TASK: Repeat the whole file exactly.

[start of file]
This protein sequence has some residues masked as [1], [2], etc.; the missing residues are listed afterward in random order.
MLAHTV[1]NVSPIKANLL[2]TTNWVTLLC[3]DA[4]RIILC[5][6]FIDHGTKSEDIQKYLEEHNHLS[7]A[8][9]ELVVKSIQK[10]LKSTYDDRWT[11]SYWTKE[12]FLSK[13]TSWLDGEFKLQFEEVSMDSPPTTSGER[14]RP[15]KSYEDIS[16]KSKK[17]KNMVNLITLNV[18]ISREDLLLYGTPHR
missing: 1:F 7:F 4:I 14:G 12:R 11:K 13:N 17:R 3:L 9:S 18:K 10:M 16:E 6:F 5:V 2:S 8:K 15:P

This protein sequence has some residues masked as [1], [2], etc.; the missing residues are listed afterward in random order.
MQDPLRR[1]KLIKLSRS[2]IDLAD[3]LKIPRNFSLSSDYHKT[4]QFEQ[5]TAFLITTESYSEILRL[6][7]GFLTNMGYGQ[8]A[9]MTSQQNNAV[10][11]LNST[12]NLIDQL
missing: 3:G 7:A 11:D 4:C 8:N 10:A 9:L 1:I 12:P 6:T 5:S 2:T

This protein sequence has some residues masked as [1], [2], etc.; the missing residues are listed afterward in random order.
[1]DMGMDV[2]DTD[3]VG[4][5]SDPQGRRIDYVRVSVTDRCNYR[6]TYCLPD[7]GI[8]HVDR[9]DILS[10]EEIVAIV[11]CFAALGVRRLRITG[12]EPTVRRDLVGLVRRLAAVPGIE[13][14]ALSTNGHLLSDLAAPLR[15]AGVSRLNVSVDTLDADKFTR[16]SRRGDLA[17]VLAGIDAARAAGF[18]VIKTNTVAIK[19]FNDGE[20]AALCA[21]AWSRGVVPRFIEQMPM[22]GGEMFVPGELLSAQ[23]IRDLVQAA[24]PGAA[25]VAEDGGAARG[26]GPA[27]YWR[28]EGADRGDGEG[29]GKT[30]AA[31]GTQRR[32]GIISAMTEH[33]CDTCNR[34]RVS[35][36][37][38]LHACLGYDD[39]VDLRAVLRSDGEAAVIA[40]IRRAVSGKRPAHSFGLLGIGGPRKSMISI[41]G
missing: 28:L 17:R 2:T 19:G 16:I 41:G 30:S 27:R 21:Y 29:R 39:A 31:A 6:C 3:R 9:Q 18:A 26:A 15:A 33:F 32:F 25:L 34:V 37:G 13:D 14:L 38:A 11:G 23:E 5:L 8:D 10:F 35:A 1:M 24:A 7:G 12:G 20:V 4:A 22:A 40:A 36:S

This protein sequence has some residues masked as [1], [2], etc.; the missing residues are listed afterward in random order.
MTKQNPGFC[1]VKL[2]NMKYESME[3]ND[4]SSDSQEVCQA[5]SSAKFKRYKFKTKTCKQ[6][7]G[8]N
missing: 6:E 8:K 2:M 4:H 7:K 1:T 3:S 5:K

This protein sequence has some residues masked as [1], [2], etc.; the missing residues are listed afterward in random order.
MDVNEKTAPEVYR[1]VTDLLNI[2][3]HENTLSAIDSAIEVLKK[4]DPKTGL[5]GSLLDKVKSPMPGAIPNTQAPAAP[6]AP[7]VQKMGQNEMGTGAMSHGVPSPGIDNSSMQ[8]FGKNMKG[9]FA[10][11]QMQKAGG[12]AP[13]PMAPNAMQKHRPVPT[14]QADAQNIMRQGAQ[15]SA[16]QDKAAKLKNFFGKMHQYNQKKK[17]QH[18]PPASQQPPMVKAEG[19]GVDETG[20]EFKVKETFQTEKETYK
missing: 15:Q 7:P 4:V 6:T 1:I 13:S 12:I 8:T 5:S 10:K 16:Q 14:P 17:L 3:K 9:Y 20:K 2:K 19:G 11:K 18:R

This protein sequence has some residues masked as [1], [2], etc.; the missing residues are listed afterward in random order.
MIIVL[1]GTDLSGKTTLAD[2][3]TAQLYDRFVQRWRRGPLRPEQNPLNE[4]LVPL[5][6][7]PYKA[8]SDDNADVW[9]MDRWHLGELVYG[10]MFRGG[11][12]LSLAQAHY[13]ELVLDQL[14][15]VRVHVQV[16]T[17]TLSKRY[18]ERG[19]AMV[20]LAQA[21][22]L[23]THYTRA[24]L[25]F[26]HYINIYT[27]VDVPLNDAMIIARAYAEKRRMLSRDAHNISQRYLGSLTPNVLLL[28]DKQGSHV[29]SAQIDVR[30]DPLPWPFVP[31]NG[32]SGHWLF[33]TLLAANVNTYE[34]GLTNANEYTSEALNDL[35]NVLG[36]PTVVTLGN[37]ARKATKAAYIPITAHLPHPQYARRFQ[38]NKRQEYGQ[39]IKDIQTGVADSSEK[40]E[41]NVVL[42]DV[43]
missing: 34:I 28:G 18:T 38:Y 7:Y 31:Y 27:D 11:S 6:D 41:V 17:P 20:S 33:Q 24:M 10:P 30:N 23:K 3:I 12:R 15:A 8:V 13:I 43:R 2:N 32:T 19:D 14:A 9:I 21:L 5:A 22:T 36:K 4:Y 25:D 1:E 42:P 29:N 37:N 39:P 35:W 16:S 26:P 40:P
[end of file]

This protein sequence has some residues masked as [1], [2], etc.; the missing residues are listed afterward in random order.
MLAHTV[1]NVSPIKANLL[2]TTNWVTLLC[3]DA[4]RIILC[5][6]FIDHGTKSEDIQKYLEEHNHLS[7]A[8][9]ELVVKSIQK[10]LKSTYDDRWT[11]SYWTKE[12]FLSK[13]TSWLDGEFKLQFEEVSMDSPPTTSGER[14]RP[15]KSYEDIS[16]KSKK[17]KNMVNLITLNV[18]ISREDLLLYGTPHR
missing: 1:F 7:F 4:I 14:G 12:R 11:K 13:N 17:R 3:L 9:S 18:K 10:M 16:E 6:F 5:V 2:S 8:K 15:P

This protein sequence has some residues masked as [1], [2], etc.; the missing residues are listed afterward in random order.
MQDPLRR[1]KLIKLSRS[2]IDLAD[3]LKIPRNFSLSSDYHKT[4]QFEQ[5]TAFLITTESYSEILRL[6][7]GFLTNMGYGQ[8]A[9]MTSQQNNAV[10][11]LNST[12]NLIDQL
missing: 3:G 7:A 11:D 4:C 8:N 10:A 9:L 1:I 12:P 6:T 5:S 2:T

This protein sequence has some residues masked as [1], [2], etc.; the missing residues are listed afterward in random order.
[1]DMGMDV[2]DTD[3]VG[4][5]SDPQGRRIDYVRVSVTDRCNYR[6]TYCLPD[7]GI[8]HVDR[9]DILS[10]EEIVAIV[11]CFAALGVRRLRITG[12]EPTVRRDLVGLVRRLAAVPGIE[13][14]ALSTNGHLLSDLAAPLR[15]AGVSRLNVSVDTLDADKFTR[16]SRRGDLA[17]VLAGIDAARAAGF[18]VIKTNTVAIK[19]FNDGE[20]AALCA[21]AWSRGVVPRFIEQMPM[22]GGEMFVPGELLSAQ[23]IRDLVQAA[24]PGAA[25]VAEDGGAARG[26]GPA[27]YWR[28]EGADRGDGEG[29]GKT[30]AA[31]GTQRR[32]GIISAMTEH[33]CDTCNR[34]RVS[35][36][37][38]LHACLGYDD[39]VDLRAVLRSDGEAAVIA[40]IRRAVSGKRPAHSFGLLGIGGPRKSMISI[41]G
missing: 28:L 17:R 2:T 19:G 16:I 41:G 30:S 27:R 21:Y 29:R 39:A 31:A 6:C 3:R 9:Q 18:A 26:A 15:A 33:F 32:F 25:L 34:V 37:G 13:D 14:L 38:A 11:G 23:E 5:L 8:D 10:F 35:A 1:M 24:A 7:G 12:G 20:V 4:A 22:A 40:A 36:S

This protein sequence has some residues masked as [1], [2], etc.; the missing residues are listed afterward in random order.
MTKQNPGFC[1]VKL[2]NMKYESME[3]ND[4]SSDSQEVCQA[5]SSAKFKRYKFKTKTCKQ[6][7]G[8]N
missing: 6:E 8:K 2:M 4:H 7:K 1:T 3:S 5:K

This protein sequence has some residues masked as [1], [2], etc.; the missing residues are listed afterward in random order.
MDVNEKTAPEVYR[1]VTDLLNI[2][3]HENTLSAIDSAIEVLKK[4]DPKTGL[5]GSLLDKVKSPMPGAIPNTQAPAAP[6]AP[7]VQKMGQNEMGTGAMSHGVPSPGIDNSSMQ[8]FGKNMKG[9]FA[10][11]QMQKAGG[12]AP[13]PMAPNAMQKHRPVPT[14]QADAQNIMRQGAQ[15]SA[16]QDKAAKLKNFFGKMHQYNQKKK[17]QH[18]PPASQQPPMVKAEG[19]GVDETG[20]EFKVKETFQTEKETYK
missing: 15:Q 7:P 4:V 6:T 1:I 13:S 12:I 8:T 5:S 10:K 16:Q 14:P 17:L 3:K 9:Y 20:K 2:K 19:G 11:K 18:R

This protein sequence has some residues masked as [1], [2], etc.; the missing residues are listed afterward in random order.
MIIVL[1]GTDLSGKTTLAD[2][3]TAQLYDRFVQRWRRGPLRPEQNPLNE[4]LVPL[5][6][7]PYKA[8]SDDNADVW[9]MDRWHLGELVYG[10]MFRGG[11][12]LSLAQAHY[13]ELVLDQL[14][15]VRVHVQV[16]T[17]TLSKRY[18]ERG[19]AMV[20]LAQA[21][22]L[23]THYTRA[24]L[25]F[26]HYINIYT[27]VDVPLNDAMIIARAYAEKRRMLSRDAHNISQRYLGSLTPNVLLL[28]DKQGSHV[29]SAQIDVR[30]DPLPWPFVP[31]NG[32]SGHWLF[33]TLLAANVNTYE[34]GLTNANEYTSEALNDL[35]NVLG[36]PTVVTLGN[37]ARKATKAAYIPITAHLPHPQYARRFQ[38]NKRQEYGQ[39]IKDIQTGVADSSEK[40]E[41]NVVL[42]DV[43]
missing: 34:I 28:G 18:T 38:Y 7:Y 31:Y 27:D 11:S 6:D 41:V 17:P 20:S 33:Q 24:M 10:P 30:N 23:K 3:I 12:R 15:A 8:V 13:I 43:R 2:N 32:T 19:D 14:A 9:I 21:L 5:A 22:T 36:K 4:Y 25:D 1:E 42:P 29:N 37:N 39:P 35:W 16:S 26:P 40:P